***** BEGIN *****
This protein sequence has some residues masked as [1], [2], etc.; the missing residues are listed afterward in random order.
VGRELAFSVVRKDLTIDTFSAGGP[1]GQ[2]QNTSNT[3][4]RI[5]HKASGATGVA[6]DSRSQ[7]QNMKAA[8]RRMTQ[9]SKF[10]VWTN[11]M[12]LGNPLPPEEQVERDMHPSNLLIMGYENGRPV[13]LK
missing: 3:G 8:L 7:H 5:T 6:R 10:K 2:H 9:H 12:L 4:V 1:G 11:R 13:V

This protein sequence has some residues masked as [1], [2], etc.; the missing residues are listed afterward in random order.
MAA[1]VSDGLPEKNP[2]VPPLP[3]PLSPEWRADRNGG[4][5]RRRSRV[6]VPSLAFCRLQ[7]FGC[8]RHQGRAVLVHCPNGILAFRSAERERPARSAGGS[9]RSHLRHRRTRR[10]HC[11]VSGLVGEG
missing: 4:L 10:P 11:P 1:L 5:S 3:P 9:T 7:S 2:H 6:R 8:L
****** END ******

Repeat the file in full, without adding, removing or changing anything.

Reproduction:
This protein sequence has some residues masked as [1], [2], etc.; the missing residues are listed afterward in random order.
VGRELAFSVVRKDLTIDTFSAGGP[1]GQ[2]QNTSNT[3][4]RI[5]HKASGATGVA[6]DSRSQ[7]QNMKAA[8]RRMTQ[9]SKF[10]VWTN[11]M[12]LGNPLPPEEQVERDMHPSNLLIMGYENGRPV[13]LK
missing: 3:G 8:L 7:H 5:T 6:R 10:K 2:H 9:H 12:L 4:V 1:G 11:R 13:V

This protein sequence has some residues masked as [1], [2], etc.; the missing residues are listed afterward in random order.
MAA[1]VSDGLPEKNP[2]VPPLP[3]PLSPEWRADRNGG[4][5]RRRSRV[6]VPSLAFCRLQ[7]FGC[8]RHQGRAVLVHCPNGILAFRSAERERPARSAGGS[9]RSHLRHRRTRR[10]HC[11]VSGLVGEG
missing: 4:L 10:P 11:P 1:L 5:S 3:P 9:T 7:S 2:H 6:R 8:L